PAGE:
Germany says U.S. demand for more NATO burden-sharing is 'fair'




By Sabine Siebold

WASHINGTON (Reuters) - The U.S. call for NATO partners to step up funding for the transatlantic alliance is "a fair demand," German Defence Minister Ursula von der Leyen said on Friday after what she called a positive first meeting with Defense Secretary James Mattis.

Germany and other European powers were unnerved when President Donald Trump during the election campaign accused NATO allies of failing to pay their way, and described the alliance shortly before he took office last month as "obsolete."

Trump offered some reassurance this week when he told U.S. forces: "We strongly support NATO."

Von der Leyen said Germany, which spends less than the NATO target of 2 percent of economic output on defence, understood it needed to increase that amount.

"I think it's a fair demand," von der Leyen said. "If we want to jointly master the crises in the world, namely the fight against terrorism, and also put the alliance on solid footing, then everyone has to pay their share."

She told reporters she welcomed an offer from Mattis to deepen the strategic dialogue between the two countries. He had also reiterated his clear and deep commitment to NATO.

Admiring comments from Trump about Russian President Vladimir Putin have raised concerns among some European countries that the United States might relax sanctions imposed against Moscow over its 2014 annexation of Crimea and its support for violent separatists in eastern Ukraine.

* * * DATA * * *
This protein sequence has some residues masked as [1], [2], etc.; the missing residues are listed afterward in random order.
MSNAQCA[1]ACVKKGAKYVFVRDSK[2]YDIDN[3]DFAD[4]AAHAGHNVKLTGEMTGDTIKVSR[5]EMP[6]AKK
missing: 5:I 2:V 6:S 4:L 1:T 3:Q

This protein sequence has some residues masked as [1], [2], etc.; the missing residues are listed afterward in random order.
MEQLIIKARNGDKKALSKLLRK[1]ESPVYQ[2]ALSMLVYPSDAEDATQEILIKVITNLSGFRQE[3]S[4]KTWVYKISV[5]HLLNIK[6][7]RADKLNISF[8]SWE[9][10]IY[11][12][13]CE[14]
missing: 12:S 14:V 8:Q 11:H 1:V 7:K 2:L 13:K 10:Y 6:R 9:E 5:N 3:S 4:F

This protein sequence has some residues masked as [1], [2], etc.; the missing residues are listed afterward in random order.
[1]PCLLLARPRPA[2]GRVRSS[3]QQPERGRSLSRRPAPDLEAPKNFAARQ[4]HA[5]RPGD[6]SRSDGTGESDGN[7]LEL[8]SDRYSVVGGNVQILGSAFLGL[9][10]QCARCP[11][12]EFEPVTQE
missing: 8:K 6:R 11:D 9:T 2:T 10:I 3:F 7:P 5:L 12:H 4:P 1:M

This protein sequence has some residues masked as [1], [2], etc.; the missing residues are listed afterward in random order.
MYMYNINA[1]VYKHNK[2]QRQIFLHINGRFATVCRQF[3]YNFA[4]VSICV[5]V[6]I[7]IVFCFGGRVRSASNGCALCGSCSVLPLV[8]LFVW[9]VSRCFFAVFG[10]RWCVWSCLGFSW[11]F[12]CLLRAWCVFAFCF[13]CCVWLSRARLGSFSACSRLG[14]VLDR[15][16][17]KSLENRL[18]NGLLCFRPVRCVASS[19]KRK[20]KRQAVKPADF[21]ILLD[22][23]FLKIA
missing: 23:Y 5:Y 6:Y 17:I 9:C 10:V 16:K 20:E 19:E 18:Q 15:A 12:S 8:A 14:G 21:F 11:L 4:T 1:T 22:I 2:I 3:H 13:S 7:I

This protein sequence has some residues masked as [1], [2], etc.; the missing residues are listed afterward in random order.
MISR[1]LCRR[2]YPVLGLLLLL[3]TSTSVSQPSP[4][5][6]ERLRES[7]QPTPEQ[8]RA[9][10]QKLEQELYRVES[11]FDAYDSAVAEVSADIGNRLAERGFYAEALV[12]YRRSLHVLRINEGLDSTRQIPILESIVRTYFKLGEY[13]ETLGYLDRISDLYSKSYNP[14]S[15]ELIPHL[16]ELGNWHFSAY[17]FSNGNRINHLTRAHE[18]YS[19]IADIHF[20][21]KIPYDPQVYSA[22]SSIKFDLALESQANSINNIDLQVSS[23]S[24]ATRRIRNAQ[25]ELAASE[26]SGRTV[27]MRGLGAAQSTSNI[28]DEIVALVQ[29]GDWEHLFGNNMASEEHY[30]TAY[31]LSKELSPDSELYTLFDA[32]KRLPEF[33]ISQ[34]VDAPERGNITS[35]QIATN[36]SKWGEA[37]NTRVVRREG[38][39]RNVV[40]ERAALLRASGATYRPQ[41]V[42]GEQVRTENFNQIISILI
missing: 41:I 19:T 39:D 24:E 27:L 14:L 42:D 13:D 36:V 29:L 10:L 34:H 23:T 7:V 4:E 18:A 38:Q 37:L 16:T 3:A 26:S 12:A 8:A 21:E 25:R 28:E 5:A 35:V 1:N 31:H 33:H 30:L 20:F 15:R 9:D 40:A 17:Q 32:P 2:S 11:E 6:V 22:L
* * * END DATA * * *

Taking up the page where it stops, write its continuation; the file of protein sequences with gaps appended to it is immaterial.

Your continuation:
Von der Leyen said it was critical that NATO members remained unified. "It is ... very important that we speak with one voice."

She said she and Mattis agreed that many global problems, including the war in Syria, could not be solved without Russia, but Moscow needed to respect international law and the borders of other sovereign countries.

They had agreed it was important to "continue to act from a position of strength to extend an outstretched hand to Russia and work out our mutual problems at the negotiating table and then solve them."

The Pentagon said in a statement that Mattis thanked von der Leyen for Germany's leadership in NATO and acknowledged the role it plays in fighting terrorism, specifically in the coalition fighting Islamic State.

Both look forward to working together at the NATO Defense Ministerial and Munich Security Conference next week, the statement said.

Von der Leyen's meeting with Mattis lasted for about an hour, twice as long as planned. She was the first European defence minister to visit him at the Pentagon.

(Reporting by Sabine Siebold and Reuters TV; Additional reporting by Idrees Ali; Writing by Andrea Shalal; Editing by Erik Kirschbaum, Mark Trevelyan and Leslie Adler)

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